I am going to be really honest with you, Internet, and confess: Before this contest, I had never read a word of Toni Morrison.
I realize it does not make sense. I went to college in the early ‘90s, when they were basically printing Beloved
on the table tents in the dining halls in order to get you to read it.
I don’t quite know how I missed out, and by the time I was done with college I was working at a literary agency reading only unpublished novelstypically mean, joyless thrillers by lawyers who hated themselves, and/or 1,000-page-long imitation-beat novels, sent in banker’s boxes, wrapped up in duct tape, followed by threats. Enough of these, and you begin to distrust all novels, even the published kind. They all start feel a little wheedling, a little like a long con. A 200-page-plus letter from a usually deranged person who demands to be taken seriously and does not care about your time. It’s a sad attitude to have, but one that’s difficult to shake once it grabs you. And so there are holes in my literary education, one shaped just like Toni Morrison, and that’s what made this small internet contest suddenly a kind of reckoning.
And that’s why I read the Hanri Kunzru first. First, I don’t have to apologize for not having read him. He is younger and un-Nobel-ed, plus My Revolutions
is wrapped around a boiling pot of a plot: a nice, prosperous, aged British hippie named Michael Frame turns out to have had a previous life as a William Ayers-like domestic terrorist. (In fact, the book is blurbed by Ayers, though it’s unclear whether this was before or after his demonization last fall. But I love how the quote just hisses there like a little bomb, beneath Time Out New York
’s review and above The Evening Standard
The book begins with Frame realizing the gig is up (an old colleague from the bomb-making days invites him to lunch at the Soho Club); his current happy life begins to unravel, as his past gets conjured before him. And it is a sort of magic act, Kunzru’s virtuosic unveiling of radical London in the ‘60s, his detailed depiction of life in squats, his incredible knowledge of the various factions of leftist thought, their charismatic and loathsome and sexy leaders, and Frame’s plausible, awful transformation from long-haired leafleteer into a shaven-headed terrorist. It’s uncannyit would be completely convincing as a hoax autobiography. And Kunzru reveals the hidden cards of his plot so deftly the book has motion even when nothing is really happening. And the truth is, it turns out nothing happens a fair amount in the book, especially at the end. Which would have been more of a problem had I not enjoyed it so much.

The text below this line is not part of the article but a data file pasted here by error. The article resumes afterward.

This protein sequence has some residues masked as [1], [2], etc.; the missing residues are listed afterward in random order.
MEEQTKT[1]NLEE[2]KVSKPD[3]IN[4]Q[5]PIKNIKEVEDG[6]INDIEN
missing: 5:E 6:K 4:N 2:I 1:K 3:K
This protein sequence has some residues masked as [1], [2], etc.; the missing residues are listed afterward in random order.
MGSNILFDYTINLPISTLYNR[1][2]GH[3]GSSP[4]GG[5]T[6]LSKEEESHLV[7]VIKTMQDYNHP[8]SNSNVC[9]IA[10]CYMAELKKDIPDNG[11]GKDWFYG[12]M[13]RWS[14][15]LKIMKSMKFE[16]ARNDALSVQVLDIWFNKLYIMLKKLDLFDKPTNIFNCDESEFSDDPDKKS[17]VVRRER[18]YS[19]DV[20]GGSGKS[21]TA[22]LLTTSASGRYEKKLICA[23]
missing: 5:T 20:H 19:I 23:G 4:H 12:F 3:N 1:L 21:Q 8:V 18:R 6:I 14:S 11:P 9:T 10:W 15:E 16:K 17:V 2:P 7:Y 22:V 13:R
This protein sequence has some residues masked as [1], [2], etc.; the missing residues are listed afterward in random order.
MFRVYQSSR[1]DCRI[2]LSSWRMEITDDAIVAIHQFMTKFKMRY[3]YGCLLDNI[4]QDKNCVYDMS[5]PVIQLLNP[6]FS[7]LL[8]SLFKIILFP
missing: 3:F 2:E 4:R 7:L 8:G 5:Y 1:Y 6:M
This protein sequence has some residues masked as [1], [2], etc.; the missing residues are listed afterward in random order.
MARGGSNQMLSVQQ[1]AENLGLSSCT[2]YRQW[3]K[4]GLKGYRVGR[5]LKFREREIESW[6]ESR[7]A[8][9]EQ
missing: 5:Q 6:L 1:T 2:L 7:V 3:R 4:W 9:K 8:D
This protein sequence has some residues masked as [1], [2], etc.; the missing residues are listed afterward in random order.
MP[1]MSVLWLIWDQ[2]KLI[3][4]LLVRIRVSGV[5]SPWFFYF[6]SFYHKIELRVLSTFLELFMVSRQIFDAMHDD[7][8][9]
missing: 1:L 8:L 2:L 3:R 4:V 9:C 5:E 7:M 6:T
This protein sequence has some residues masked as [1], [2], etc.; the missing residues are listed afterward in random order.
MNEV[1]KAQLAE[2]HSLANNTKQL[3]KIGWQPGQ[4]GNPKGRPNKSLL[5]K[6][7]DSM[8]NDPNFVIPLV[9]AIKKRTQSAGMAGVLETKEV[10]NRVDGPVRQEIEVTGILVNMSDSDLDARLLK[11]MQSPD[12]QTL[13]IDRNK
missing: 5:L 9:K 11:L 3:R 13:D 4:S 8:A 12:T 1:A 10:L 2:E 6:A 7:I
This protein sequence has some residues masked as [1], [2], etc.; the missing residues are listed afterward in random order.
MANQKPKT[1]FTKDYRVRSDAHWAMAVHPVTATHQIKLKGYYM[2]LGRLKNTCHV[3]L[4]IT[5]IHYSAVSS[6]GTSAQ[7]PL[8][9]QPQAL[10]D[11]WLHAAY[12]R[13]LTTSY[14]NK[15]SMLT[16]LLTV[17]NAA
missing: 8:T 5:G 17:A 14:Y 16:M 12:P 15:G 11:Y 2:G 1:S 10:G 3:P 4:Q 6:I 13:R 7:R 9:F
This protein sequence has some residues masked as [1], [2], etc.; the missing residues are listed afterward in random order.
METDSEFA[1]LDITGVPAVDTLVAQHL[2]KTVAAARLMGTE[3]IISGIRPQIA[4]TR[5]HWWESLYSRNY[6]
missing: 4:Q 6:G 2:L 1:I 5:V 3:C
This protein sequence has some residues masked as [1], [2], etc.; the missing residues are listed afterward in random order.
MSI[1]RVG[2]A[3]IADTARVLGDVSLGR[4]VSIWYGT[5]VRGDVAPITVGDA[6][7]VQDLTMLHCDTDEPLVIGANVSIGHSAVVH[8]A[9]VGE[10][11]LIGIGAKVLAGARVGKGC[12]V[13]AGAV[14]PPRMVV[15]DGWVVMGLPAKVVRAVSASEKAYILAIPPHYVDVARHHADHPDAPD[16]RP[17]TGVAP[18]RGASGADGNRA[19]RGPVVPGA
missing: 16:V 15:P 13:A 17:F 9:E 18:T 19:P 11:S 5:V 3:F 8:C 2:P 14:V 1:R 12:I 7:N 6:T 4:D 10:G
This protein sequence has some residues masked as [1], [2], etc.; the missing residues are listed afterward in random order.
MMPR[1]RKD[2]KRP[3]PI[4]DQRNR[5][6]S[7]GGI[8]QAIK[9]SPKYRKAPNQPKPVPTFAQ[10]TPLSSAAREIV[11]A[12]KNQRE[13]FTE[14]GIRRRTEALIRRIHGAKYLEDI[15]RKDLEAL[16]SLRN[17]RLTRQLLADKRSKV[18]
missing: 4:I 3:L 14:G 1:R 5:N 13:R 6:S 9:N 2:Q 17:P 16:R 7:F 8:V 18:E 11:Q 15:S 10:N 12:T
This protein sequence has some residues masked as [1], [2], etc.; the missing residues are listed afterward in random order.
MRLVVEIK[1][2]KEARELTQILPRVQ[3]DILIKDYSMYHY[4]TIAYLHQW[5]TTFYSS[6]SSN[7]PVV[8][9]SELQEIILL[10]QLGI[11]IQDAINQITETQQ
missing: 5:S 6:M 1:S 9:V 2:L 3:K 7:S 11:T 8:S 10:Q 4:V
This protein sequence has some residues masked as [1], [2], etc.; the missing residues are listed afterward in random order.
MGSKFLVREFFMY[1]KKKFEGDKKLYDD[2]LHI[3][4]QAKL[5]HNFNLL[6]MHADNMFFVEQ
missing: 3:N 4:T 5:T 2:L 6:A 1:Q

A novel is always a strange decision. It’s such a demanding, time-consuming way to tell a story, and few stories really earn the length or need it. The opera folk know how to keep people in the seats for hours for what amounts to a pretty basic revenge tale: give them lots of songs and scenery. Be generous enough to provide pleasure. Granted, my novel-reading experience is more traumatic than most, but it seems so many novelists forget this simple principle that I’m willing to forgive Kunzru almost anything for remembering it, for giving us some stemwinding scenarios and purely stunning literary word arias, even if the ending is kind of a dud. I was sure he was going to win.